- Holy Days. Speaking of esteeming certain days above others, be they days invented by the Institutional Church (such as Lent, Good Friday, Christmas, etc.) or days that are observed by Jewish followers of the Mosaic law, while I don’t think it’s wrong to celebrate a specific day if it’s something you enjoy doing, just realize that none of these days are required for Christians today any more than the Sabbath is. And, of course, I hope that everyone is aware of the fact that Jesus didn’t actually die on a Friday, as well as that there’s no reason to believe He was born on December 25th.
- Paul’s Gospel. While every scripture inspired by God was written for all of us, not every part of the Bible was written to or about all of us. I’ve hinted at it before in this article, but to put it plainly there are actually two Gospels in the New Testament, the Gospel of the Circumcision (also sometimes known as the Gospel of the Kingdom) and the Gospel of the Uncircumcision (also sometimes known as the Gospel of Grace). John the Baptist, Jesus, and Jesus’ disciples taught the first one specifically to the Israelites, while Paul was singled out to teach the second one, and it’s the second one that is for the body of Christ. While the rest of the Bible is important for context, among other things, it’s only Paul’s 13 epistles that are written specifically to the body of Christ (the rest of the New Testament books are directed towards Jewish followers of Jesus who believed the Gospel of the Kingdom, not towards those of us who believed the Gospel of Grace). I’ll also say that the lack of understanding regarding the difference between these two Gospels and what parts of Scripture are intended for us in the current eon or dispensation is a major cause of the disagreements one finds between the many Christian denominations, whereas “rightly dividing the word of truth” resolves a lot of the apparent contradictions that seem to be prevalent in the Bible. This is an extremely important topic for believers to understand, so I suggest digging deeper into it.
- Baptism for believers. Most people assume that after you believe the Gospel you should be baptized in water, but water baptism was only meant for those who followed the Gospel of the Circumcision. Yes, Paul did baptize a few people in water early on in his ministry to the Gentiles, but he stopped pretty quickly.
- The Trinity. This is the “orthodox” doctrine that won the debate between quite a few different understandings of the relationship between the Father and the Son (and the Holy Spirit, of course), and the nature of God in general. While the Trinity and most of the other competing views of “the Godhead” aren’t spelled out in the Bible, using systematic theology one can conclude that more than one of these views seem biblical, which has made this one of the most hotly contested debates within Christendom throughout history. So which view is correct? Well, first of all, any theological position held to be “orthodox” by religious Christians should probably be considered suspect, which immediately casts doubt on the Trinitarian view (while a broken clock is correct twice a day, Churchianity is wrong about nearly everything else so it seems unlikely that they’d suddenly be right on this topic). After digging into the subject it seems to me the Bible teaches that Jesus is the Son of God, begotten (but not created) of the Father before the creation of the universe. While it does seem biblical to refer to both the Father and the Son as God, I’m not convinced the concept of the Trinity is the best way to understand God. This is a tricky subject, though, so I understand why anyone would hold to whichever perspective on the topic that they do (most sides really do seem to have strong arguments, answers, and interpretations to back up their understanding of the subject).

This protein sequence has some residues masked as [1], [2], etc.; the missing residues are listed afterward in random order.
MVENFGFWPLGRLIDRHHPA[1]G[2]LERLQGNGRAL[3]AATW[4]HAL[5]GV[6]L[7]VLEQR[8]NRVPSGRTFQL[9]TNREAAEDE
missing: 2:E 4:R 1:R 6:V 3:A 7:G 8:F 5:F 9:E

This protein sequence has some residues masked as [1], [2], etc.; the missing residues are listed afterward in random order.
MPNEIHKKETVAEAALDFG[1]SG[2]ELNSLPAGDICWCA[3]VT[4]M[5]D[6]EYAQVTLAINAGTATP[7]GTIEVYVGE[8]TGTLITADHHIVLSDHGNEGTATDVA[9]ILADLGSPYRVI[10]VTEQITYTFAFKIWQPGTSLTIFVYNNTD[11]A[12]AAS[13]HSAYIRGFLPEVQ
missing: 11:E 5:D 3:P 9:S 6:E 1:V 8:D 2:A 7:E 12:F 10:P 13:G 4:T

- What repentance, salvation, and grace are really supposed to be. I can count the number of Christians I know on one hand who could accurately explain these things, but since salvation is also one of the most important parts of the Bible I’ll go into a little more detail in the next section.
As I mentioned before, nobody spends forever in a place called hell. Just as in Adam all die, so also in Christ shall all be made alive, but each in their own order. So, while every human who is affected by the curse will also be equally (actually, more so) affected by the cross, it doesn’t happen to everyone at the same time.
According to Paul, only those few people God has elected (chosen) for eonian life (a transliteration that is a far superior rendering of what most Bible translations call “eternal life”) will be given faith and be saved (noologically speaking, as I like to call it; everyone has already been saved by Christ, ontologically speaking) in this lifetime; they will get to experience the eons or ages to come. However, at the consummation of the eons, everybody will live forever and God will be “all in all.”
This faith is not something you can just decide to have, however. You can’t choose to believe the Gospel without God first giving you the faith to believe (faith is not of yourself; it’s by grace, rather – a gift of God to certain chosen people who are predestined for eonian life for a specific purpose), and to teach otherwise is to teach salvation by works.